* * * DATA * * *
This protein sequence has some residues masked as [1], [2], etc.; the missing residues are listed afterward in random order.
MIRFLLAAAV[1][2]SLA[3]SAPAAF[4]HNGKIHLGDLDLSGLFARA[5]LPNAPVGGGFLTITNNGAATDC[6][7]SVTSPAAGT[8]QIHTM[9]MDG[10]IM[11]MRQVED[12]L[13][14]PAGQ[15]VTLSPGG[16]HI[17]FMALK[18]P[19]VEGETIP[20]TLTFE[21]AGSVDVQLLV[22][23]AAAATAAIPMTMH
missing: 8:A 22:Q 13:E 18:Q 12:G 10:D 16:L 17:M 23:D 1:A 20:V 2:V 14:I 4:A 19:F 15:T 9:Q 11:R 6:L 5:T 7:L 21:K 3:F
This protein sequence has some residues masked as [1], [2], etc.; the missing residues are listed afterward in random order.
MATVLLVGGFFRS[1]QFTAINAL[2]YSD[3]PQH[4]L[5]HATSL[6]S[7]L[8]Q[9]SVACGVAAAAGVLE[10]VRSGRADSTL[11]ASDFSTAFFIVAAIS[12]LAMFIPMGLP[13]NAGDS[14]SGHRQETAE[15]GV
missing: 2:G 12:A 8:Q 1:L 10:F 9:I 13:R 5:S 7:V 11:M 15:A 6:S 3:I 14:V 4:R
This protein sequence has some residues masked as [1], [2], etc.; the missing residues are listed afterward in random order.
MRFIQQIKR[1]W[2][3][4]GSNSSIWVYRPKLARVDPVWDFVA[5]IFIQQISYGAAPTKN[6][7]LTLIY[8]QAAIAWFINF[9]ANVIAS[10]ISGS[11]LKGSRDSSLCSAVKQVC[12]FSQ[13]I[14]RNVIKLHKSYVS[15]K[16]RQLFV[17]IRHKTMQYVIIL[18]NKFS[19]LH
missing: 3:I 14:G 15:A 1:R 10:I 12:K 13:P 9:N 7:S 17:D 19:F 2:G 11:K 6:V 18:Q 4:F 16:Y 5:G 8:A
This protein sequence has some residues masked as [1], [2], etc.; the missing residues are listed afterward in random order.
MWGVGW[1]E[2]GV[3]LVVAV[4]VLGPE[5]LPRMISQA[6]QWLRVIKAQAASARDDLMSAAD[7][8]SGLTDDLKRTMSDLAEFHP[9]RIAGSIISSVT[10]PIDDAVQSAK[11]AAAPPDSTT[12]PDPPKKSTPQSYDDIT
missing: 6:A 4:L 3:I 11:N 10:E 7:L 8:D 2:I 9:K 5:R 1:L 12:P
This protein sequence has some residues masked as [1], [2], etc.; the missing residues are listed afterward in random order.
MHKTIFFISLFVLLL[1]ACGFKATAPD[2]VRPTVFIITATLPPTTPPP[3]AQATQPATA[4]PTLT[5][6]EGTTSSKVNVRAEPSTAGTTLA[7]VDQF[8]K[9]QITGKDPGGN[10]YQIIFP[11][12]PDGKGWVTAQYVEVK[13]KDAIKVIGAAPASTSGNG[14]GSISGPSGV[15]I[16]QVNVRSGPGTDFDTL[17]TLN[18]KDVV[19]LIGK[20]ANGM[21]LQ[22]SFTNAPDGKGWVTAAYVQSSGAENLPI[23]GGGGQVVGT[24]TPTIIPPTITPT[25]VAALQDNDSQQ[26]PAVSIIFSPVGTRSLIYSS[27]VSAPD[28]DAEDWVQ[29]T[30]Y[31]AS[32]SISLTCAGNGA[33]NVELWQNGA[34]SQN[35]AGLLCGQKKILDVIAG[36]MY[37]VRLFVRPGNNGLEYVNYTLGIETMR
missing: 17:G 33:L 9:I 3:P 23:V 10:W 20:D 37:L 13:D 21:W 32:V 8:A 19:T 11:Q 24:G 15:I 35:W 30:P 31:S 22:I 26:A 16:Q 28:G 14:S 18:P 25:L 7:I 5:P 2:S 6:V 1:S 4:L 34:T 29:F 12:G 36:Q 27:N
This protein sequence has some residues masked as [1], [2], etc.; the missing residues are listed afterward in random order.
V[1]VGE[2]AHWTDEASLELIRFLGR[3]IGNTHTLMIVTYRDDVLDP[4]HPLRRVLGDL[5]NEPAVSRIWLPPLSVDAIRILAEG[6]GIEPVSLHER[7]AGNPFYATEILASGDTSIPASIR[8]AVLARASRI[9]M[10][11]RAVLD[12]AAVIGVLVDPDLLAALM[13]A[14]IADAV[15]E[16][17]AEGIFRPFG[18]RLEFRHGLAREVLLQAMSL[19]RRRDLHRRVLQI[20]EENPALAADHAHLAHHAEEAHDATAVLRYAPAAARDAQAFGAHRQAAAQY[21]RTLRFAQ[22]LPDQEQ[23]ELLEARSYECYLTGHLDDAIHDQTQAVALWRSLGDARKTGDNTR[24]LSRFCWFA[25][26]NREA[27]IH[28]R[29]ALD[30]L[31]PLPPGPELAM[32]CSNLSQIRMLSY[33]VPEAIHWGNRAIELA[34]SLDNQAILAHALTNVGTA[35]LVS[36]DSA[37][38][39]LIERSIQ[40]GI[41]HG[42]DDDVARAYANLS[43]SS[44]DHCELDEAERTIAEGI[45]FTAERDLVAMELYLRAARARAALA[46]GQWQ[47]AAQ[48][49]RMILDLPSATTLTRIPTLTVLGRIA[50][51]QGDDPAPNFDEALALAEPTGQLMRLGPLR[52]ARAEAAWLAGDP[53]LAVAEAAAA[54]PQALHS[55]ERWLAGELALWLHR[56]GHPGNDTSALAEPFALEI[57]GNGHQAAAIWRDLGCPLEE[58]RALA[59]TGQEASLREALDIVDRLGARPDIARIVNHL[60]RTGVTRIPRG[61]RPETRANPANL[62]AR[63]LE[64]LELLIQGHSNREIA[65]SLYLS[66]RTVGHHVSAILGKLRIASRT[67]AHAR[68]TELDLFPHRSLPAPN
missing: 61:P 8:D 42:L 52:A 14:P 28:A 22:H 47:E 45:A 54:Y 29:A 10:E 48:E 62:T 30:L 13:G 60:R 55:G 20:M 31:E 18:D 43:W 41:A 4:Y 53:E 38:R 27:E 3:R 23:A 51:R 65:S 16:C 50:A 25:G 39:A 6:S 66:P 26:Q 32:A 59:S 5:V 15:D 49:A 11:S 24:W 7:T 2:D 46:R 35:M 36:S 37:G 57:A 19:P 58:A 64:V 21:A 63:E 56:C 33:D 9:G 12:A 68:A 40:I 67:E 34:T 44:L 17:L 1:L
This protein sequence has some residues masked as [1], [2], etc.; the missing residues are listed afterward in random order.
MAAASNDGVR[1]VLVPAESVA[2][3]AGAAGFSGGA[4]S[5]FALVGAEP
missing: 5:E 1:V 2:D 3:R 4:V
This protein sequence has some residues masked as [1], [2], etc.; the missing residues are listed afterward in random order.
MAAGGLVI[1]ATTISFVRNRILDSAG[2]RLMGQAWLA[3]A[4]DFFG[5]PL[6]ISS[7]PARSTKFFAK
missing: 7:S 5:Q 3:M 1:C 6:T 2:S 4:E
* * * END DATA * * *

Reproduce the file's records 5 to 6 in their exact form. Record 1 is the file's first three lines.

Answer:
This protein sequence has some residues masked as [1], [2], etc.; the missing residues are listed afterward in random order.
MHKTIFFISLFVLLL[1]ACGFKATAPD[2]VRPTVFIITATLPPTTPPP[3]AQATQPATA[4]PTLT[5][6]EGTTSSKVNVRAEPSTAGTTLA[7]VDQF[8]K[9]QITGKDPGGN[10]YQIIFP[11][12]PDGKGWVTAQYVEVK[13]KDAIKVIGAAPASTSGNG[14]GSISGPSGV[15]I[16]QVNVRSGPGTDFDTL[17]TLN[18]KDVV[19]LIGK[20]ANGM[21]LQ[22]SFTNAPDGKGWVTAAYVQSSGAENLPI[23]GGGGQVVGT[24]TPTIIPPTITPT[25]VAALQDNDSQQ[26]PAVSIIFSPVGTRSLIYSS[27]VSAPD[28]DAEDWVQ[29]T[30]Y[31]AS[32]SISLTCAGNGA[33]NVELWQNGA[34]SQN[35]AGLLCGQKKILDVIAG[36]MY[37]VRLFVRPGNNGLEYVNYTLGIETMR
missing: 17:G 33:L 9:I 3:P 23:V 10:W 20:D 37:L 13:D 21:W 32:V 8:A 19:T 11:Q 24:G 15:I 35:W 30:P 31:S 22:I 26:A 16:Q 28:G 14:S 18:P 25:L 7:I 5:P 2:S 6:V 1:S 4:L 34:T 29:F 12:G 36:Q 27:N
This protein sequence has some residues masked as [1], [2], etc.; the missing residues are listed afterward in random order.
V[1]VGE[2]AHWTDEASLELIRFLGR[3]IGNTHTLMIVTYRDDVLDP[4]HPLRRVLGDL[5]NEPAVSRIWLPPLSVDAIRILAEG[6]GIEPVSLHER[7]AGNPFYATEILASGDTSIPASIR[8]AVLARASRI[9]M[10][11]RAVLD[12]AAVIGVLVDPDLLAALM[13]A[14]IADAV[15]E[16][17]AEGIFRPFG[18]RLEFRHGLAREVLLQAMSL[19]RRRDLHRRVLQI[20]EENPALAADHAHLAHHAEEAHDATAVLRYAPAAARDAQAFGAHRQAAAQY[21]RTLRFAQ[22]LPDQEQ[23]ELLEARSYECYLTGHLDDAIHDQTQAVALWRSLGDARKTGDNTR[24]LSRFCWFA[25][26]NREA[27]IH[28]R[29]ALD[30]L[31]PLPPGPELAM[32]CSNLSQIRMLSY[33]VPEAIHWGNRAIELA[34]SLDNQAILAHALTNVGTA[35]LVS[36]DSA[37][38][39]LIERSIQ[40]GI[41]HG[42]DDDVARAYANLS[43]SS[44]DHCELDEAERTIAEGI[45]FTAERDLVAMELYLRAARARAALA[46]GQWQ[47]AAQ[48][49]RMILDLPSATTLTRIPTLTVLGRIA[50][51]QGDDPAPNFDEALALAEPTGQLMRLGPLR[52]ARAEAAWLAGDP[53]LAVAEAAAA[54]PQALHS[55]ERWLAGELALWLHR[56]GHPGNDTSALAEPFALEI[57]GNGHQAAAIWRDLGCPLEE[58]RALA[59]TGQEASLREALDIVDRLGARPDIARIVNHL[60]RTGVTRIPRG[61]RPETRANPANL[62]AR[63]LE[64]LELLIQGHSNREIA[65]SLYLS[66]RTVGHHVSAILGKLRIASRT[67]AHAR[68]TELDLFPHRSLPAPN
missing: 61:P 8:D 42:L 52:A 14:P 28:A 22:H 47:E 45:A 54:Y 29:A 10:E 48:E 62:T 30:L 13:G 60:R 55:G 20:M 31:E 18:D 43:W 41:A 4:Y 53:E 38:R 27:E 3:R 23:A 51:R 65:S 16:C 50:A 25:G 39:A 6:S 66:P 26:Q 32:A 59:S 5:V 15:D 49:A 11:S 24:W 7:T 2:D 46:R 35:M 36:S 37:G 57:A 19:P 58:A 64:V 21:A 63:E 56:C 33:D 9:G 12:A 68:A 40:I 67:E 34:T 44:L 17:L 1:L